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Charlie Hebdo: 'They wanted us to be angels. We are not'

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Charlie Hebdo: 'They wanted us to be angels. We are not'

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It is three years since terrorists murdered the staff of France's satirical weekly Charlie Hebdo.

Government ministers are due to attend a memorial ceremony on Sunday for the journalists who were killed.

The magazine says it is struggling with an annual security bill of €1.5 million.

January the 7th, 2015

Brothers Said and Cherif Kouachi burst in on an editorial meeting at the magazine's headquarters in Paris.

Twelve people died in the shooting, including five senior journalists and cartoonists.

Days later, two million people marched through Paris in an outpouring of national solidarity embodied worldwide in the motto "Je suis Charlie."

Further attacks

Four Jewish people and a female police officer were also killed that week in terrorist attacks by Amedy Coulibaly.

All three gunmen were killed in shootouts with police.

Since then, 241 people have been murdered in France in a wave of attacks that started in November 2015 with the massacres in Paris that took 130 lives.

How has Charlie Hebdo marked the anniversary?

The satirical weekly has published an edition bearing the headline "Three years in a jam-jar". It says sales have fallen away, death threats from Islamist sympathisers have flooded in on social media and it has been left to fend for itself.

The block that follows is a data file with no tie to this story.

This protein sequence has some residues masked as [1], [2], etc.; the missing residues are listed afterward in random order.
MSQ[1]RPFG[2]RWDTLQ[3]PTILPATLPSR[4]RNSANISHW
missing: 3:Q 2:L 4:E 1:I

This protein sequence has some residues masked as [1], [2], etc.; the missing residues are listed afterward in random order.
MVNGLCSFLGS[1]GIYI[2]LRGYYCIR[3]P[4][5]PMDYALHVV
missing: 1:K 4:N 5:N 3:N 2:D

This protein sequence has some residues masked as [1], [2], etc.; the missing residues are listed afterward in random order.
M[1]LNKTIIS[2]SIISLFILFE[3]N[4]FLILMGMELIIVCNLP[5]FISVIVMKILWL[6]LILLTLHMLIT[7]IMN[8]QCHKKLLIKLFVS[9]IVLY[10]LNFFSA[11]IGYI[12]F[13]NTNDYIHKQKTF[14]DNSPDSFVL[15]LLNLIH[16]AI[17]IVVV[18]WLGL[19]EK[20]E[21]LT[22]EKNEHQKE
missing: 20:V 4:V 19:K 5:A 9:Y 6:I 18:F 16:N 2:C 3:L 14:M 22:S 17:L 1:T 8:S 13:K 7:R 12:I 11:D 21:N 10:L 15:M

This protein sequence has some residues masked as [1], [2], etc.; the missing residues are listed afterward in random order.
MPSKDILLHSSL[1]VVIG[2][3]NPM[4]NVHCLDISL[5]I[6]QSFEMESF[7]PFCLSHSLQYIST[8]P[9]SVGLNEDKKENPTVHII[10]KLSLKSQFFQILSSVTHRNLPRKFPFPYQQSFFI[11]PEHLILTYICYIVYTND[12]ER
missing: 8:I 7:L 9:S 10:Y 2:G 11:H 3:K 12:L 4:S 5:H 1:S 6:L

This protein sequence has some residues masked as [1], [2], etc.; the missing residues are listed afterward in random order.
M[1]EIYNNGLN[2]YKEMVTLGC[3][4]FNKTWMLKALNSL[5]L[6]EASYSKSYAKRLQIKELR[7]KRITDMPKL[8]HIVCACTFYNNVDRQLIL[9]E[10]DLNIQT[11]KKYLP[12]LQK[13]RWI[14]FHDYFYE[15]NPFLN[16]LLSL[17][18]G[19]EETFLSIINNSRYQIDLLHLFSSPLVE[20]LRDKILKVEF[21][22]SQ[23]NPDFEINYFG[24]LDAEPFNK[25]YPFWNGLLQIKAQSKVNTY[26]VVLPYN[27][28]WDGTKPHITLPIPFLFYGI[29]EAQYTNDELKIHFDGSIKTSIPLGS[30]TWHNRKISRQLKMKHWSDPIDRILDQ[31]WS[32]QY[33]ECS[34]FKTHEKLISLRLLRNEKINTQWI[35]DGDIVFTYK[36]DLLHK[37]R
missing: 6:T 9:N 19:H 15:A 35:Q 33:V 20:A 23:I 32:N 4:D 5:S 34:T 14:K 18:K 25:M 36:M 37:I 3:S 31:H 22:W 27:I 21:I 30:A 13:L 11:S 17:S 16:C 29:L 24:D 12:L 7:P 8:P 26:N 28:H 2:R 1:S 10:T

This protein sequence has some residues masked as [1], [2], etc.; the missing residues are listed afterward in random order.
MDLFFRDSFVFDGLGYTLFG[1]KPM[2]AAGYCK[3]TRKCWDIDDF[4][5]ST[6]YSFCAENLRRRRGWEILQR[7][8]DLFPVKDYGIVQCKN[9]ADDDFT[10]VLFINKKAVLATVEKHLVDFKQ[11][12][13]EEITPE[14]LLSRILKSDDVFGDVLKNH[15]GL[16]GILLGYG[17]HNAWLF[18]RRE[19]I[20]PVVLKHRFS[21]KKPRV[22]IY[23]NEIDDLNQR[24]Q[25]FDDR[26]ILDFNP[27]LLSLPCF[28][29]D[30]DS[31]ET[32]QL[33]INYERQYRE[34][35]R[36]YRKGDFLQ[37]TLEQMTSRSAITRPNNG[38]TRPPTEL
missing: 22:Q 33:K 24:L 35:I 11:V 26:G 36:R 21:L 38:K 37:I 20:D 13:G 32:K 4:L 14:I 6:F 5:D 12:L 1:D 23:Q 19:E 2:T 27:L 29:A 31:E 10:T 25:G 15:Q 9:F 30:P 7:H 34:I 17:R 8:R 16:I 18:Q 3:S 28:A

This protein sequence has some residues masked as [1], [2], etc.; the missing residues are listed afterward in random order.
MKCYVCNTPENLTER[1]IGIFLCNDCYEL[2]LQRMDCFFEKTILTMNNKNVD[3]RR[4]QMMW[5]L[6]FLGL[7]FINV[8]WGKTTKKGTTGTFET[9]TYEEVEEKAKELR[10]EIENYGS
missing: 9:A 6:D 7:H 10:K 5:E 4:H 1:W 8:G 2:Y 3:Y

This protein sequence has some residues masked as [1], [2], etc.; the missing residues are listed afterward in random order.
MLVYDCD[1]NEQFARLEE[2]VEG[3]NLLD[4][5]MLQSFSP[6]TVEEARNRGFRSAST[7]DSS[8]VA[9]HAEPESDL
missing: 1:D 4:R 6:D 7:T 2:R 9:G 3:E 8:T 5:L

Charlie's sales surged to more than seven million copies of the first edition after the massacre but have now fallen off.

They topped €60 million in 2015 but fell back to €19 million in 2016.

Death threats are continuing to come in on social media, Charlie says, forcing it to seek protection.

What they are saying

"Is it normal for a newspaper in a democratic country that one out of every two copies sold in the newsagent's has to finance the security of its offices?" - Charlie Hebdo editor Laurent Sourisseau.

Charlie journalist Fabrice Nicolino says staff are "in mourning that will never end", living and working in conditions "that do not bring honour to France."

Charlie journalist Guillaume Emer says France has turned away from Charlie after turning it into a symbol. "Amazingly, we are not very much supported by the country. The country wanted us to be angels. We are not angels at all."